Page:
A small study reported by researchers in Beijing and the United States found that 50% of patients treated for COVID-19 infection still carried the virus for up to eight days after their symptoms had disappeared. The authors, reporting their results in American Journal of Respiratory and Critical Care Medicine, say they don’t yet know whether the virus might still be capable of transmission at the late stages of disease. However, the results indicate that quarantine periods might need to be lengthened in some recovered patients.
“If you had mild respiratory symptoms from COVID-19 and were staying at home so as not to infect people, extend your quarantine for another two weeks after recovery to ensure that you don’t infect other people,” said corresponding and co-lead author Lixin Xie, MD, professor, College of Pulmonary and Critical Care Medicine, Chinese PLA General Hospital, Beijing. “The most significant finding from our study is that half of the patients kept shedding the virus even after resolution of their symptoms,” added co-lead author Lokesh Sharma, PhD, instructor of medicine, section of pulmonary, critical care & sleep medicine, department of medicine, Yale School of Medicine. “More severe infections may have even longer shedding times.”
Sharma, Xie, and colleagues reported their findings in a paper titled, “Time Kinetics of Viral Clearance and Resolution of Symptoms in Novel Coronavirus Infection.” Their message to communities is that “COVID-19 patients can be infectious even after their symptomatic recovery, so treat the asymptomatic/recently recovered patients as carefully as symptomatic patients.”
The team studied 16 confirmed COVID-19 patients who were treated and released from the Treatment Center of PLA General Hospital in Beijing, between January 28 and February 9, 2020. The patients had a median age of 35.5 years, and their primary symptoms included fever, cough, pain in the pharynx (pharyngalgia), and difficult or labored breathing (dyspnea). Patients were treated using a range of medications. Only one patient required respiratory support involving mechanical ventilation.
Researchers collected and analyzed samples from throat swabs taken from all patients on alternate days. SARS-CoV-2 virus was detected using polymerase chain reaction (PCR). Patients were discharged after recovery and the confirmation of negative viral status by at least two consecutive PCR tests. “Upon confirmation of the negative test, the patient was asked to quarantine at home for the next two weeks with a follow-up visit to the hospital after one week to confirm the viral negative status.”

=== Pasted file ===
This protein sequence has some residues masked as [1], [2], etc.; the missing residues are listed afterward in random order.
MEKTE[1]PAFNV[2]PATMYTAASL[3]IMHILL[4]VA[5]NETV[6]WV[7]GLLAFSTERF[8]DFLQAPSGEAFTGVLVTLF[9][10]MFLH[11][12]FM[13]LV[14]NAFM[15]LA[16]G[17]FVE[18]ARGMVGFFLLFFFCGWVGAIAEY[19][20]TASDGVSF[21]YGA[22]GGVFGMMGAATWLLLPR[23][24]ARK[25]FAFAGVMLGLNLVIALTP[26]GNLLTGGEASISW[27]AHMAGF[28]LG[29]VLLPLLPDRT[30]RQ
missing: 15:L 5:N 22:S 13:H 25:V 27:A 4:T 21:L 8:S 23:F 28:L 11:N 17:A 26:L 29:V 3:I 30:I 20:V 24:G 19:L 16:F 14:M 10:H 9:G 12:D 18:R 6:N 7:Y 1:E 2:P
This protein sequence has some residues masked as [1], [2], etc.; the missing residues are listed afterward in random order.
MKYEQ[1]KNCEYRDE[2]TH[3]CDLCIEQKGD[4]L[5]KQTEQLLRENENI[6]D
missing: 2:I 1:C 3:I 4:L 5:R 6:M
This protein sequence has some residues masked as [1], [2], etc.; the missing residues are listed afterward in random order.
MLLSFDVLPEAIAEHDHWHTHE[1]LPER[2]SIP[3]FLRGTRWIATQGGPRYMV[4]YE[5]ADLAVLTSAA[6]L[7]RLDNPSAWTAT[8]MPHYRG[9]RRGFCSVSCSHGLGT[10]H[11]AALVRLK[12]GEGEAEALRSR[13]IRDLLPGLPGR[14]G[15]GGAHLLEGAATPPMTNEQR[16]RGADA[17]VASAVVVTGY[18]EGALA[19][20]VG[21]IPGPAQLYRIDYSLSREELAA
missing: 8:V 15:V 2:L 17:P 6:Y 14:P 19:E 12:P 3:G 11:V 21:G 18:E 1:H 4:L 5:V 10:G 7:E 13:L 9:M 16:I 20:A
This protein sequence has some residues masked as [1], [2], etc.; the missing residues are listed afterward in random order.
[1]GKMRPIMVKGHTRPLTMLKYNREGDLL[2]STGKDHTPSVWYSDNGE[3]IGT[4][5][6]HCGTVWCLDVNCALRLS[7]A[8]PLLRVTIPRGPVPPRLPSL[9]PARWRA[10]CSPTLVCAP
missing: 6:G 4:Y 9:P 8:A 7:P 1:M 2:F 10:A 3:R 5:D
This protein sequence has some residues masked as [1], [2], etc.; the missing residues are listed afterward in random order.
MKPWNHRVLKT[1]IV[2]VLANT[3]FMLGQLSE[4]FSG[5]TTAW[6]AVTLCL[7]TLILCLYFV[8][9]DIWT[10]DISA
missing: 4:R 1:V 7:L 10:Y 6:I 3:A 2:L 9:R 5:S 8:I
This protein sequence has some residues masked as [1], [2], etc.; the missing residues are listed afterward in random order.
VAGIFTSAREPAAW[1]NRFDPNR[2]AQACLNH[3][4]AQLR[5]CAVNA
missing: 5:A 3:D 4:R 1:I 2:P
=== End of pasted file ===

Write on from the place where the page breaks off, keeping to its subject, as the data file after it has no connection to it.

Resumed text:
The study found that time from infection to onset of symptoms (incubation period) was five days for all but one of the patients, and the average duration of symptoms was eight days. However, the length of time that patients remained contagious after resolution of their symptoms ranged from one to eight days. “Most importantly, half (8/16) of the patients remained viral positive (a surrogate marker of shedding) even after the resolution of symptoms,” the investigators wrote. Two patients had diabetes and one had tuberculosis, neither of which affected the timing of the course of COVID-19 infection.
“Further studies are needed to investigate if the real-time PCR-detected virus is capable of transmission in the later stages of COVID-19 infection,” Xie acknowledged. The investigators noted that another study in COVID-19 survivors reported similar viral clearance kinetics, whereas a separate study in which there was a mortality rate of greater than 40% indicated that the virus persisted for 20 days. “This information can provide useful tool for clinicians and policymakers to ensure that recovered patients do not spread the virus,” they noted.
The researchers concluded in their report, that their results provide insight into viral clearance kinetics and ability of the virus to persist, even after the resolution of symptoms, for more than a week, “which may pose a significant challenge in controlling the spread of the disease.”
They acknowledged that all of their patients had milder infections and recovered from the disease, and that the study looked at a small number of patients. The investigators also noted that it is also unclear whether similar results would hold true for more vulnerable patients such as the elderly, those with suppressed immune systems, and patients on immunosuppressive therapies.